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Reports: Chinese Authorities Using COVID-Tracking App to Thwart Protesters

A worker wearing a protective suit holds a paper with a QR code for the Beijing health code app at a private coronavirus testing site in Beijing, Jan. 26, 2022.
A worker wearing a protective suit holds a paper with a QR code for the Beijing health code app at a private coronavirus testing site in Beijing, Jan. 26, 2022.

During the early months of the pandemic, the Chinese government developed a color-coded smartphone app to track the movement of people in its effort to control the spread of COVID-19 and implement its zero-COVID policy.

This week, however, media reports surfaced that authorities in Zhengzhou, the capital of Henan province, were now using the required codes to restrict the movement of people upset because local banks had frozen their deposits.

Hundreds of depositors who had lost access to their funds had planned to travel to Zhengzhou on Monday, only to find their health codes had suddenly turned red. This meant they couldn't travel, and the protests fizzled. The red code seemed to target only depositors, according to CNN.

VOA Mandarin asked China's Foreign Ministry for comment on the government's alleged new use for the app but received no comment.

The state-run Global Times ran an editorial on Tuesday saying, "The health code is a technical means designed to make the public compromise some personal information rights to comply with the needs of society's public health security. It can only be used for epidemic prevention purposes. It is the responsibility of the relevant authorities to protect the privacy of citizens to the greatest extent during the epidemic prevention process."

Hu Xijin, the former editor-in-chief of Global Times, posted on his Weibo microblog that the "red code issue is very disturbing," and that any non-COVID-related use would be a "clear violation" of virus prevention measures.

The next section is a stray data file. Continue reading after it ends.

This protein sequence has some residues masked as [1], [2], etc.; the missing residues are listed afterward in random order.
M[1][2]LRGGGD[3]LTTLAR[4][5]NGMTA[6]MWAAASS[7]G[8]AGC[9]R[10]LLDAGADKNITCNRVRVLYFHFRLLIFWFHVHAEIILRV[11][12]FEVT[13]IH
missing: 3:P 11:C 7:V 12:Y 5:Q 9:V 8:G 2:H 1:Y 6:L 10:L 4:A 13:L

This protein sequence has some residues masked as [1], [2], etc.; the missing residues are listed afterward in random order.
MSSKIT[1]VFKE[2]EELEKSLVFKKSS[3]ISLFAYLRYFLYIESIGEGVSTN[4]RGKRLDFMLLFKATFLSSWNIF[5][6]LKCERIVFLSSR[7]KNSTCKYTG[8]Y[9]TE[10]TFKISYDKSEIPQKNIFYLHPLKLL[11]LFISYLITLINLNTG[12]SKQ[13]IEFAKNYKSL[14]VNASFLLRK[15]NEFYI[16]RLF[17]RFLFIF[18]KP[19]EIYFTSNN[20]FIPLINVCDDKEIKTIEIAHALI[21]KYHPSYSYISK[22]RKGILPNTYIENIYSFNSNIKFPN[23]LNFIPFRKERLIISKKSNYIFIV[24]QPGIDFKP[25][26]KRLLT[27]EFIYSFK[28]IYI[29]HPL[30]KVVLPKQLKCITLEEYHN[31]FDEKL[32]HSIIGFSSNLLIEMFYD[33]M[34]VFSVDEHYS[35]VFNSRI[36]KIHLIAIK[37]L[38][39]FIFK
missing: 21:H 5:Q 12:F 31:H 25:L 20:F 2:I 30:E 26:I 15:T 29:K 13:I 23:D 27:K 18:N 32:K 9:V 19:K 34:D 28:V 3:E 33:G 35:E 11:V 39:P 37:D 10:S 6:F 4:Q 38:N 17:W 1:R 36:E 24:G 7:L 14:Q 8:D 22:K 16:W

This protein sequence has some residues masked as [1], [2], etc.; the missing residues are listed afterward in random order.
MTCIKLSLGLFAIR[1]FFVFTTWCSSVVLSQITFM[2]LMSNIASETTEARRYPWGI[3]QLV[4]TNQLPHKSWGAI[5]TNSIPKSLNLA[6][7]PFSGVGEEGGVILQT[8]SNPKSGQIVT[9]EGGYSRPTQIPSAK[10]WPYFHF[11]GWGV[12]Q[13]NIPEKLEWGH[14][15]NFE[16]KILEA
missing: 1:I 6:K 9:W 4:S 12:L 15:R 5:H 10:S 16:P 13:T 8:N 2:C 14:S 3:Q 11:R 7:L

Ever since China began promoting the portable and personalized health codes in response to the coronavirus outbreak, some people have speculated that the technology could be used as a political tool to restrict mobility. The app tracks a user's travel, contact history and biometric data, such as temperature, through a smartphone.

Alex Gladstein, chief strategy officer at the New York-based Human Rights Foundation, said on Twitter, "I would have actually thought this happened more routinely in the past two years but apparently this is a watershed moment for using health tools to crack down on dissent."

Another comment came from James Palmer, a former Beijing resident who is now deputy editor at Foreign Policy, who tweeted, "This is significant because — afaik (as far as I know) — it's the first clear story we have of the health code system being used for non-Covid political control."

The app uses a QR code to track a user's movements in order to monitor exposure to known cases of the virus, according to a blog post at Center for Strategic and International Studies, a Washington think tank. Authorities throughout China required residents to provide their names and ID numbers and register for facial recognition to obtain the QR code linked to their identity.

If the QR code glows green, the user has had no contact with an infected person and can move around. An amber code means the user is required to quarantine at home for seven to 14 days, Those with red codes are to be treated and quarantined either at home or in a centralized location, according to CSIS.

It has become routine for Chinese to show the code in order to gain entry to housing compounds, theaters and restaurants, and public transportation.

According to reports by Reuters and other media, the depositors who had planned to protest in Zhengzhou said their most recent COVID-19 test results were negative, and that officials refused to explain why their health codes turned red.

Rina Chandran, a journalist at Thomson Reuters Foundation in India, tweeted, "This is what can happen when the govt controls your data: #China Covid app overnight restricts residents who need the health code to enter buildings and shops, use public transport, or leave the city."

The Henan Provincial Health Commission told The Paper, a state-run news website, that it was "investigating and verifying" the complaints from depositors who received red codes.

Anouk Eigenraam, China correspondent at Het Financieele Dagblad/Algemeen Dagblad, tweeted, "This red health codes is exactly the reason why China will keep this 0 covid alive a long time. It's to useful as a tool for control. I've been saying this for a year and many people kept saying 'but the economy', well as we saw they're very willing to take a hit."